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Renewed Bangladesh Accord Expected to Maintain Supply Chain Safety

Bangladesh won’t be saying bye to the Accord on Fire and Building Safety next year—a renewed Accord is now in place and big brands making in Bangladesh have already signed it.

The original Accord was born in 2013 in response to the Rana Plaza building collapse and the safety issues the tragedy unearthed for Bangladesh. It was expected to run a five-year term, and though there had been talk of authorities in Bangladesh not wanting to see the agreement extend beyond its slated 2018 end, the Accord said Thursday that a second Accord will pick up where the first one left off.

“The new agreement demonstrates that international brands and global trade unions recognize the positive impact of the Accord and the need for the Accord to continue its work in Bangladesh to ensure that factories are made safe and stay safe,” Accord executive director and acting chief safety inspector Rob Wayss, said.

[Read more about Bangladesh’s forward motion: Moody’s Touts Bangladesh Garment Sector as Growth Vehicle]

So far, H&M, Inditex (Zara), Kmart Australia, Target Australia, Primark, C&A, Otto, KiK, Aldi South, Aldi North, Lidl, Tchibo, LC Waikiki and Helly Hansen—all of which had been signatories of the first agreement—have already signed on for round two.

With the new Accord, which will enter into effect in May 2018 when the current agreement expires, independent factory safety inspections and remediation will continue, safety training will be extended to all factories, and additional commitments to ensure freedom of association will also be in place.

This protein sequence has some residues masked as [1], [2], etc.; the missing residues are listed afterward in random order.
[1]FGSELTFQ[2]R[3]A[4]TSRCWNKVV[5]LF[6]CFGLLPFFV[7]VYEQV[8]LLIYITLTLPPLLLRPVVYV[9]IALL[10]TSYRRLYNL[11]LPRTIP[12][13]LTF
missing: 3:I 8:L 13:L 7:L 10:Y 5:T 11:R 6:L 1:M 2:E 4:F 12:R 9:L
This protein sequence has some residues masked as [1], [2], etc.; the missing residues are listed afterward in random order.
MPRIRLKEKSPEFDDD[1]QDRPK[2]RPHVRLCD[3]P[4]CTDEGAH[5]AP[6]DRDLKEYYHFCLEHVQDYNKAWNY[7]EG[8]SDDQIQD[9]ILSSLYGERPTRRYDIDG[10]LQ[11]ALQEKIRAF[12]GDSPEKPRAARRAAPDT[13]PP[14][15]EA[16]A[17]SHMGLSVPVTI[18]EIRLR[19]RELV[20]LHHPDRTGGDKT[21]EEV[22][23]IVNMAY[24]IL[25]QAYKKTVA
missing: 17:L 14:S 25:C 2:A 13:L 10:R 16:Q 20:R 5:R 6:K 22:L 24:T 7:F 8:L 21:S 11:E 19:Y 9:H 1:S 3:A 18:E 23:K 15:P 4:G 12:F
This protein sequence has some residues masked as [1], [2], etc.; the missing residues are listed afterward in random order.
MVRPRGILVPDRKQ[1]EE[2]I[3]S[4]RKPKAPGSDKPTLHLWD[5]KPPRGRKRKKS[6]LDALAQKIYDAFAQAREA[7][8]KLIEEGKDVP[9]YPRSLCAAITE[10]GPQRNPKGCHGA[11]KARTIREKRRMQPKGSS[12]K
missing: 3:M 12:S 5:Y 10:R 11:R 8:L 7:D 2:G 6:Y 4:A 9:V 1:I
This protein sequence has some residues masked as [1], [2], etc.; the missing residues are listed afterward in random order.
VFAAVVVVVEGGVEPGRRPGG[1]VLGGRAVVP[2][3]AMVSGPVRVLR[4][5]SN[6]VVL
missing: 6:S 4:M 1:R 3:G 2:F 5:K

“Over the past four years, unions and worker safety organizations have worked together with global brands within the Accord to find a solution to the seemingly intractable problem of dangerous factories in Bangladesh. Many said that change was not possible. We’ve proven them wrong,” Christy Hoffman, deputy general secretary of UNI Global Union, said in a statement. “Our aim is to create a global economy which respects the lives and dignity of all workers, and the Accord is a big step along that path. The 2018 Accord will continue the forward motion.”

The news of the new Accord appreciated by those buying from Bangladesh as it follows the U.S. action that put the country on its Tier 2 Watch List for human trafficking and modern slavery, and the added eyes inspecting factories could help catch some of these instances.

Though the U.S. noted Bangladesh has made “significant efforts” to quell human trafficking, the Watch List ranking is a downgrade from the country’s Tier 2 position in the last reporting period.

“Official complicity in trafficking crimes remained a serious problem, yet the government did not make efforts to investigate, prosecute, and convict allegedly complicit law enforcement, border, and manpower officials,” the State Department report noted. “While the government maintained labor export agreements with several countries that aim to tackle recruitment fees, the government’s continued allowance of high recruitment fees combined with insufficient efforts to address illegally operating recruitment sub-agents left workers vulnerable to trafficking.”

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